"Yes, he is my brother."

"Awfully good-looking."

"Do you think so?"

"Yes, indeed; and he looks like a man who enjoys life, too."

What strange craving impelled him on a sudden to tell this tavern-wench
about Jean's legacy? Why should this thing, which he kept at arm's
length when he was alone, which he drove from him for fear of the
torment it brought upon his soul, rise to his lips at this moment? And
why did he allow it to overflow them as if he needed once more to empty
out his heart to some one, gorged as it was with bitterness?

He crossed his legs and said:

"He has wonderful luck, that brother of mine. He had just come into a
legacy of twenty thousand francs a year."

She opened those covetous blue eyes of hers very wide.

"Oh! and who left him that? His grandmother or his aunt?"

"No. An old friend of my parents'."

"Only a friend! Impossible! And you--did he leave you nothing?"

"No. I knew him very slightly."

She sat thinking some minutes; then, with an odd smile on her lips, she

"Well, he is a lucky dog, that brother of yours, to have friends of this
pattern. My word! and no wonder he is so unlike you."

He longed to slap her, without knowing why; and he asked with pinched
lips: "And what do you mean by saying that?"

She had put on a stolid, innocent face.

"O--h, nothing. I mean he has better luck than you."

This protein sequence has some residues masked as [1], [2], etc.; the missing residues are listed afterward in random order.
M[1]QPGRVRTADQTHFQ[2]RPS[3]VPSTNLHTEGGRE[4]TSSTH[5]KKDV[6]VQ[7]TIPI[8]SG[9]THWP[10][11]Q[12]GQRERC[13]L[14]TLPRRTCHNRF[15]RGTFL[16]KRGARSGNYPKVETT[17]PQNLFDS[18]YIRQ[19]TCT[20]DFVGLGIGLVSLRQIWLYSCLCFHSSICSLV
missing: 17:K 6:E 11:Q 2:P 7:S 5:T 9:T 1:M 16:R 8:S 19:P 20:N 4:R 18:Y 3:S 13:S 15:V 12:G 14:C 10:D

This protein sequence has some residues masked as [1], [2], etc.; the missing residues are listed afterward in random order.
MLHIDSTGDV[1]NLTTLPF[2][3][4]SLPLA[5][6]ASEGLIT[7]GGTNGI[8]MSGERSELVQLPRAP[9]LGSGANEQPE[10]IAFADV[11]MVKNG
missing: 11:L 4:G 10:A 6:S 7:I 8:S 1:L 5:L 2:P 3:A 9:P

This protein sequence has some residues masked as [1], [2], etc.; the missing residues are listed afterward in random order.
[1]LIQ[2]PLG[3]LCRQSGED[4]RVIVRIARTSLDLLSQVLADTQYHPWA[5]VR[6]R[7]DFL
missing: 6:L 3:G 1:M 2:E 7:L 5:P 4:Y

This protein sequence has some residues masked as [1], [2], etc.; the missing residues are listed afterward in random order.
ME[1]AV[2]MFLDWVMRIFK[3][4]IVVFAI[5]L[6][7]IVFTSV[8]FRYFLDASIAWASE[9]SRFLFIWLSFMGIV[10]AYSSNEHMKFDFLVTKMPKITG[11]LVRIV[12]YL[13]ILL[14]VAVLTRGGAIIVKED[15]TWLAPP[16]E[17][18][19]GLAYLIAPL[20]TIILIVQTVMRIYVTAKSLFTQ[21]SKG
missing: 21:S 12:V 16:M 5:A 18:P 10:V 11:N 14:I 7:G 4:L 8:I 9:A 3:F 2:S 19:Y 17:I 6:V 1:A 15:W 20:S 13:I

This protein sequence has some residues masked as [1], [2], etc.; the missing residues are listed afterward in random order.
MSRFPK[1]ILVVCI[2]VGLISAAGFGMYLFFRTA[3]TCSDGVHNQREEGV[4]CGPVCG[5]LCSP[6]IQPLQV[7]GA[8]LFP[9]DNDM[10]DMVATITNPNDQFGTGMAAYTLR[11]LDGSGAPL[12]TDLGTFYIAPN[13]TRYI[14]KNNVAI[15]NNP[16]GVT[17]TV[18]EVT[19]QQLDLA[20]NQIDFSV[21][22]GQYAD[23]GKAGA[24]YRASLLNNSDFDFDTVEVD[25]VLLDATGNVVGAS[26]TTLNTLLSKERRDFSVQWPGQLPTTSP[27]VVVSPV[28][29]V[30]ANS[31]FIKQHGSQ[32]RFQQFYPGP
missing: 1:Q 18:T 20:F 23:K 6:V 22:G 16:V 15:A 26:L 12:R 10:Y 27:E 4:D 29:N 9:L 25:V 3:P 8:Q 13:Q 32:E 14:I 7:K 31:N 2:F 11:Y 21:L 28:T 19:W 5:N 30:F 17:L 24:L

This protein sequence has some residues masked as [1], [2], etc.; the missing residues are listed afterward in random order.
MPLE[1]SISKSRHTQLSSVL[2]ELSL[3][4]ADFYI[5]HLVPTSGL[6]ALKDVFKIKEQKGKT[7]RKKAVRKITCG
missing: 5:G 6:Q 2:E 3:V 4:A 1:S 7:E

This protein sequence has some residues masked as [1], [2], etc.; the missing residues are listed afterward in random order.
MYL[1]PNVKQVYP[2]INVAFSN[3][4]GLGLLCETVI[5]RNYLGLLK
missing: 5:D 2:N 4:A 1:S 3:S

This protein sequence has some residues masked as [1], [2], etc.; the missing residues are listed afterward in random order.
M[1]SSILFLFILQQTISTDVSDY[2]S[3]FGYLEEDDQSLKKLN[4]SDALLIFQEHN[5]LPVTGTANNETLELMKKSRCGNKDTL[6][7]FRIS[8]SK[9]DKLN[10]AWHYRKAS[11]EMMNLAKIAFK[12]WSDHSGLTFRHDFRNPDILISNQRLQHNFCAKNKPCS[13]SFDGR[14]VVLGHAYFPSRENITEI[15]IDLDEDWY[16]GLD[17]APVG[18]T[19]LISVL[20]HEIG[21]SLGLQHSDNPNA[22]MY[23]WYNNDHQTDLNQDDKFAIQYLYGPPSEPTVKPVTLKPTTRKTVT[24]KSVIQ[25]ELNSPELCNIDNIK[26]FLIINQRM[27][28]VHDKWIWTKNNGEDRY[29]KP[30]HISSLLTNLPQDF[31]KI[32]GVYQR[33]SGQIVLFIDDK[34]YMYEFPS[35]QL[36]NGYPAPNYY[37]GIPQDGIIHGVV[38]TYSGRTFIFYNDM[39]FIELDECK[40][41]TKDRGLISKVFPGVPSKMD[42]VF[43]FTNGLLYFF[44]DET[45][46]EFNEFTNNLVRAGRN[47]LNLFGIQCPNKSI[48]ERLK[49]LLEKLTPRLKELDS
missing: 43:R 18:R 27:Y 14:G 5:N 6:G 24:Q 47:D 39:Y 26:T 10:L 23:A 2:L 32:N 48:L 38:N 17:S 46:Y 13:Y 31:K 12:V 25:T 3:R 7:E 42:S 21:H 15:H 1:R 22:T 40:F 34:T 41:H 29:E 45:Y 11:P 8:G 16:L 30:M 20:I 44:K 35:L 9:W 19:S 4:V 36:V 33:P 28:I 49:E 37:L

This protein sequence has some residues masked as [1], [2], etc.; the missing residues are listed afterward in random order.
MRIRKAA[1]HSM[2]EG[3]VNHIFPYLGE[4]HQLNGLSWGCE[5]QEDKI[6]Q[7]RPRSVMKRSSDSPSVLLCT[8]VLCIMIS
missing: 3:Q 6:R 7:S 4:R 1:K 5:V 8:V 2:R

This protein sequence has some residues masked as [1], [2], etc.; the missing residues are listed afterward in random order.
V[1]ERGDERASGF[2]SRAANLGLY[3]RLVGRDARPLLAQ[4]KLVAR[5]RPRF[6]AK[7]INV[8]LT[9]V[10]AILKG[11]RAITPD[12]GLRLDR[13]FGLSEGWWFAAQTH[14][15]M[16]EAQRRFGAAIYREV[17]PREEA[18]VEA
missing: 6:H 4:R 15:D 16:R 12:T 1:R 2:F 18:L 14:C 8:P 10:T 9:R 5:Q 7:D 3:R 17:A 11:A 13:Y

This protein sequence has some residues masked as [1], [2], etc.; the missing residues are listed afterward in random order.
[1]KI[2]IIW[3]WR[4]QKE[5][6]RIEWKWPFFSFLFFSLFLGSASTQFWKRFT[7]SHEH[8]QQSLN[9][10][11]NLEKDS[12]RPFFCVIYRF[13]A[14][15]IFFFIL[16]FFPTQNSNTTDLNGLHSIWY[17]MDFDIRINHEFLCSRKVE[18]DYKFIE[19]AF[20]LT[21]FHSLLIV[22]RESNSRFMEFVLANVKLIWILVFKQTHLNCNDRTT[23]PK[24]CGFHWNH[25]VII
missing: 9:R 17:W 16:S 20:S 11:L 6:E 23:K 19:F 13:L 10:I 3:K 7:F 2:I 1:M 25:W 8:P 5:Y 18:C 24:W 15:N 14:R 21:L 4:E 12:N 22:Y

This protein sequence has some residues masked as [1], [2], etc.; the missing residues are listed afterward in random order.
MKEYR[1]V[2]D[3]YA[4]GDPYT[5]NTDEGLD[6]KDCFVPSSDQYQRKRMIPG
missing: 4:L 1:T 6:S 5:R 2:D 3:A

He tossed a franc piece on the table and went out.

Now he kept repeating the phrase: "No wonder he is so unlike you."

What had her thought been, what had been her meaning under those words?
There was certainly some malice, some spite, something shameful in it.
Yes, that hussy must have fancied, no doubt, that Jean was Marechal's
son. The agitation which came over him at the notion of this suspicion
cast at his mother was so violent that he stood still, looking about
him for some place where he might sit down. In front of him was another
cafe. He went in, took a chair, and as the waiter came up, "A bock," he

He felt his heart beating, his skin was gooseflesh. And then the
recollection flashed upon him of what Marowsko had said the evening
before. "It will not look well." Had he had the same thought, the same
suspicion as this baggage? Hanging his head over the glass, he watched
the white froth as the bubbles rose and burst, asking himself: "Is it
possible that such a thing should be believed?"

But the reasons which might give rise to this horrible doubt in other
men's minds now struck him, one after another, as plain, obvious, and
exasperating. That a childless old bachelor should leave his fortune to
a friend's two sons was the most simple and natural thing in the world;
but that he should leave the whole of it to one alone--of course people
would wonder, and whisper, and end by smiling. How was it that he had
not foreseen this, that his father had not felt it? How was it that